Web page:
Islam forbids images of Allah or Mohammed (pbuh). Some reject any depictive art at all. Thus, with no cultural image for these Holy figures, there would be no “template,” and thus no Allah in the hummus.
Buddhism, Hinduism, and other religions do have rich artistic traditions. It would not surprise me to learn that their followers ocassionally see such images. But since these religions fall outside the mainstream in the U.S., such events (assuming they occur) would likely go unreported.
I thought I saw somewhere that in India, one of the statues of their elephant God (I’m sorry, I can’t remember his name) was drinking milk placed in front of him.
Of course, silly scientists tried to explain this phenomenon by saying “Well, milk can go up the pores in the stone with little trouble.”
What boggles my mind is the credulity of the faithful. We have a lady near Atlanta who claimed to be communing with the Virgin Mary on a monthly basis (of course you just had to take her word for it), and throngs of Catholics descended on her house from all over the country.
I think another reason Buddhists don’t have the same type of responses or experiences, is Buddhism is about the teachings of the Buddha, but not so much about Buddha himself. Unlike Jesus, Buddha was just a man who became enlightened on his own, he is not a God. But other religions who believe in a “Diety made flesh” would place importence on that diety’s image as it was created for us to view him/her.
The Catholic church has always been big on blessed visions, sightings and the like. Part of the Catholic ‘culture’. The top brass know it’s good for business and do nothing at all to discourage this kind of twittery.
As many respondents have pointed out, with some other faiths there is effectively no ‘deity’ to perceive, and certainly no culture supporting this kind of nonsense. Muslims, however, are very keen on seeeing the Arabic script denoting God’s name in sliced fruit, and declaring such to be miraculous. Likewise, many millions of Hindus honestly think that representations of Ganesh (spelling varies) the ‘elephant God’ have drunk milk offered on a spoon, in a way which constitutes a miracule. I guess in either case that’s as good a litmus test as any as to how effective the mental virus known as religion can be.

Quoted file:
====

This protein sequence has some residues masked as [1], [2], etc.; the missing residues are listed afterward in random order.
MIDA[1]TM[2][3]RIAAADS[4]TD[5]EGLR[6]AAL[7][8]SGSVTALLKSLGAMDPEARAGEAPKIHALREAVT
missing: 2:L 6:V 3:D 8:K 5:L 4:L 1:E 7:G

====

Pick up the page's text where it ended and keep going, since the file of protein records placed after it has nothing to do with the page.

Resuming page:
Don’t be surprised at the gullibility of the faithful. Being gullible is a pre-requisite for adhering to self-contradictory and unsupported notions. I respect everyone’s right to believe in any religion they want. But I also respect my own right to point out that what they believe in is risible, and often harmful to themselves or others.
Actually, I believe that the Catholic Church is not big on this sort of thing. In almost every story I read about seeing the Virgin Mary on a bank window or Mother Teresa on a breakfast roll, some Church big-wig gets quoted saying that the Church does not sanction it, etc. They also debunk (or at least fail to recognize) substantially all “miracle” claims submitted to them.
Thanks BurnMeUp, true. Buddha is not a god, or a diety of any sort. Buddhists regard the Buddha as the bringer of the Dharma. He was just a man that was enlightened according to them, and spread his views on how to bring peace unto the world, themselves and each other. That said, while meditating, Buddhists proclaim to see images, but of all kinds of things.
Jews have seen images as well, take any of the prophets from the Old Testament for example. But like Islam, in Judaism it is against the religion to portray images as such of “dietys” or even of poeple in general unless they are flawed on purpose.
I’ve never heard of a Buddhist seeing anything in a potato other than potato, and i’ve never heard of a Jew seeing anything in a matzoh ball other than some parsley flakes.